Frank Röttger joined MathCoRe as one of the graduate students in April 2017. He was jointly supervised by Prof. Thomas Kahle and Prof. Rainer Schwabe and graduated in July 2020. In his thesis he investigated the application of algebraic methods in the design of experiments in the spirit of the growing field of algebraic statistics. After graduation he moved to postdoctoral positions at the Max-Planck-Institute for Mathematics in the Sciences in Leipzig (Germany) and at the University of Geneva (Switzerland). In September 2023 he will start a Tenure-Track Assistant Professorship at the Technical University Eindhoven (Netherlands).
During his time in MathCoRe, Frank particularly enjoyed the interdisciplinary and collaborative work atmosphere as well as the good infrastructure and funding situation, which provided a great starting point for his academic career.
Steffen Werner obtained his Bachelor's and Master's degrees in mathematics from the Otto von Guericke University Magdeburg before he joined the Max Planck Institute for Dynamics of Complex Technical Systems as a doctoral researcher in 2016. He then became one of the first associated doctoral fellows of MathCoRe in 2017. Under the supervision of Prof. Peter Benner, he obtained his PhD in 2021 from the Otto von Guericke University Magdeburg about his research on structure-preserving model order reduction, while successfully participating in MathCoRe's doctoral qualification program. Shortly after, he joined the Courant Institute of Mathematical Sciences at the New York University to work with Benjamin Peherstorfer on the application of machine learning approaches in control-oriented problems. Since the beginning of August 2023, Steffen has moved on to a tenure-track assistant professor position in Computational Modeling and Data Analytics at the Virginia Tech, Blacksburg, USA.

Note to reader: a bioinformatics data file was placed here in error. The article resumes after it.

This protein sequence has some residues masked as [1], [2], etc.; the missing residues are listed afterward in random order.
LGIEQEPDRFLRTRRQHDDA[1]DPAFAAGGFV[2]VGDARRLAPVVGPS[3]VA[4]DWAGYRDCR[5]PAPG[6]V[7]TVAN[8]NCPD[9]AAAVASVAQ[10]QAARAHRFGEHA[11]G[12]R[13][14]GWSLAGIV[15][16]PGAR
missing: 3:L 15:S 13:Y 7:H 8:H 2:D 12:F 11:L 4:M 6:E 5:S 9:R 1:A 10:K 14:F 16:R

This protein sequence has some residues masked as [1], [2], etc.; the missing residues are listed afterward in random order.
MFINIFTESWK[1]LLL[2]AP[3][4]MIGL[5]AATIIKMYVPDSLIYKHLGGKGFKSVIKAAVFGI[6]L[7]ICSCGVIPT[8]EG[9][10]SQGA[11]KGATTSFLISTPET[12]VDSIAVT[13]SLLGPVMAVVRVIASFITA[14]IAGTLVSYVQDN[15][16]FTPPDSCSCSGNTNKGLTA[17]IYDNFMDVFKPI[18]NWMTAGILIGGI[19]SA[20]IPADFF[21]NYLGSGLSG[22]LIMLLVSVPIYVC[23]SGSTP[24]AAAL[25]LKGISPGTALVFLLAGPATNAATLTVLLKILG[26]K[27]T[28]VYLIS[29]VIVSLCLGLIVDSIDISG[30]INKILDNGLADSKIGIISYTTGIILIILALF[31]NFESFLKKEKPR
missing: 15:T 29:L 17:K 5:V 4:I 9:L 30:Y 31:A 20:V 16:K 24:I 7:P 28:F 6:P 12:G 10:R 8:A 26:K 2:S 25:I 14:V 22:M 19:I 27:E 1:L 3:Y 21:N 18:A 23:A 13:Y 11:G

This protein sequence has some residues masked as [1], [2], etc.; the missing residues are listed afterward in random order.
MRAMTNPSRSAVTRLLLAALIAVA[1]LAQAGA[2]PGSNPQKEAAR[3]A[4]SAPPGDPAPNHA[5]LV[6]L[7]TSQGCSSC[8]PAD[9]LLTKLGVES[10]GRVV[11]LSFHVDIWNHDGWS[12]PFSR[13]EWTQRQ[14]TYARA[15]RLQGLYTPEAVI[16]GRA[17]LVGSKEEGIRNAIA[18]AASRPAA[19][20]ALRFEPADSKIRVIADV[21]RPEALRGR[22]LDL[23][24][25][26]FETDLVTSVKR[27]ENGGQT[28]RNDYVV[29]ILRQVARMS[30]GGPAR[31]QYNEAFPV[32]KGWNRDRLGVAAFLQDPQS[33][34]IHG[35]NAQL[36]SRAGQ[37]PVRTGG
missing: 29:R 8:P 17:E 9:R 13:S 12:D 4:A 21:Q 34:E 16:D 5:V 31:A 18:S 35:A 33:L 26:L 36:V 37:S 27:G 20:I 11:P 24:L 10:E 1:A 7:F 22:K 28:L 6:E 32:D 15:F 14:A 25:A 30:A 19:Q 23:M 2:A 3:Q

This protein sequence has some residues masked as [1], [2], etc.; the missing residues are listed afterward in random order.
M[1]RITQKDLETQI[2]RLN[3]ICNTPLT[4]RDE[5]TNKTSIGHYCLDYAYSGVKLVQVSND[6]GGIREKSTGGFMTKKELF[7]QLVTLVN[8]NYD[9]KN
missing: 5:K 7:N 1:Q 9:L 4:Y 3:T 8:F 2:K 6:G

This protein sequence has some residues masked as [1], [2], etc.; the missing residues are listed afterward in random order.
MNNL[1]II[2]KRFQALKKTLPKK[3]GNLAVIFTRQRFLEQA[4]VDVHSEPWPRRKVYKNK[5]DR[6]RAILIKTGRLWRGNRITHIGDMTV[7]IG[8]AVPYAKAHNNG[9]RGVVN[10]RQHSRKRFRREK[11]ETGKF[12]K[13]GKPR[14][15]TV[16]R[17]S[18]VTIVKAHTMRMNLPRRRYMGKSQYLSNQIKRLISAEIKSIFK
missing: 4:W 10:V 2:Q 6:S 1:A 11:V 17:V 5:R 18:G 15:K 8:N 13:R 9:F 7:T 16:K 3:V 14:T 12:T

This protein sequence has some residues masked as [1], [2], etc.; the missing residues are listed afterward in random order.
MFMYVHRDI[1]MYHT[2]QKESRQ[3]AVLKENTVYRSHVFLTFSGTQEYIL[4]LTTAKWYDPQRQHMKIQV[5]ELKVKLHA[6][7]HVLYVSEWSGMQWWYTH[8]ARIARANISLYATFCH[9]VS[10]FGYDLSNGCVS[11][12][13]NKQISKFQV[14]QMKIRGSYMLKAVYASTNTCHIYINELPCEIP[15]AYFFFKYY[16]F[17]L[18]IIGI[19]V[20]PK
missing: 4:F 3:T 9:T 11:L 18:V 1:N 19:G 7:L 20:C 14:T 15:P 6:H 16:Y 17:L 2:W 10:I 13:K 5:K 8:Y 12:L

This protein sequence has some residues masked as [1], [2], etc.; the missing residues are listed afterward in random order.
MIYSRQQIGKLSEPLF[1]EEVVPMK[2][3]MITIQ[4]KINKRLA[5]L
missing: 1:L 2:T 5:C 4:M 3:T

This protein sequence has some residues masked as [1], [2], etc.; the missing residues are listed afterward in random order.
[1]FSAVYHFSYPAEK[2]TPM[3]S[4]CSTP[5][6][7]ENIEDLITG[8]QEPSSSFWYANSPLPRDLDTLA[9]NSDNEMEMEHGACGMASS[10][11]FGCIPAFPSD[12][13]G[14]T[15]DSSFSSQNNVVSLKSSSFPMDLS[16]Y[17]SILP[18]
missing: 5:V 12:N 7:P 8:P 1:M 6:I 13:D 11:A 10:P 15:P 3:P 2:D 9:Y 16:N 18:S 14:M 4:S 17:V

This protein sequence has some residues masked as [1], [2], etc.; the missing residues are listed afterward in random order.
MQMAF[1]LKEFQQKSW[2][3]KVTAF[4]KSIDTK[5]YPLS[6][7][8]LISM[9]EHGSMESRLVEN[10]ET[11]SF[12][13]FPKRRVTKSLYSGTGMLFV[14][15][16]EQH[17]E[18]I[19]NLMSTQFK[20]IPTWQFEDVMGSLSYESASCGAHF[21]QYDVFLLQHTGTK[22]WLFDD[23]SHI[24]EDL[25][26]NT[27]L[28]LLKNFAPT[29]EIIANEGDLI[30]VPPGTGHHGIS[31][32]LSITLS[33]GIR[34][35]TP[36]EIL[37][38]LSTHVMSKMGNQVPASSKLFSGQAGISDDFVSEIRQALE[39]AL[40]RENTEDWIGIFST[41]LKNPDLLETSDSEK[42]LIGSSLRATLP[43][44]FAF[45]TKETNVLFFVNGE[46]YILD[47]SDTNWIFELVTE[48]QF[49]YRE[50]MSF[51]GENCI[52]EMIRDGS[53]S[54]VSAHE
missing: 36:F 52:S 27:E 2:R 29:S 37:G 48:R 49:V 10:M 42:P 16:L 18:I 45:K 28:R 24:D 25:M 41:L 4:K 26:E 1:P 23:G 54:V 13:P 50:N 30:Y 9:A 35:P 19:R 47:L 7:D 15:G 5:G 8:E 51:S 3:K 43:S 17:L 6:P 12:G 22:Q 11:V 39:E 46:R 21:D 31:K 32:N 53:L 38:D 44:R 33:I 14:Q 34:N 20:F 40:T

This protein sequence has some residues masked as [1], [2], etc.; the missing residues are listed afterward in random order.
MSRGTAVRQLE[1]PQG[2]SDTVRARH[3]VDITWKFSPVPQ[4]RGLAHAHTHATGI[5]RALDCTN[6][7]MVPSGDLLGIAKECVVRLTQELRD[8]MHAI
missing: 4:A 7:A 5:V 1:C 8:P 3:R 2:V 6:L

About MathCoRe he says:
I don't think I would be where I am today without the experiences I gained from the MathCoRe program. The best thing in MathCoRe is the collaborative work between the different branches of mathematics, which showed me how well and effective interdisciplinary research can drive progress.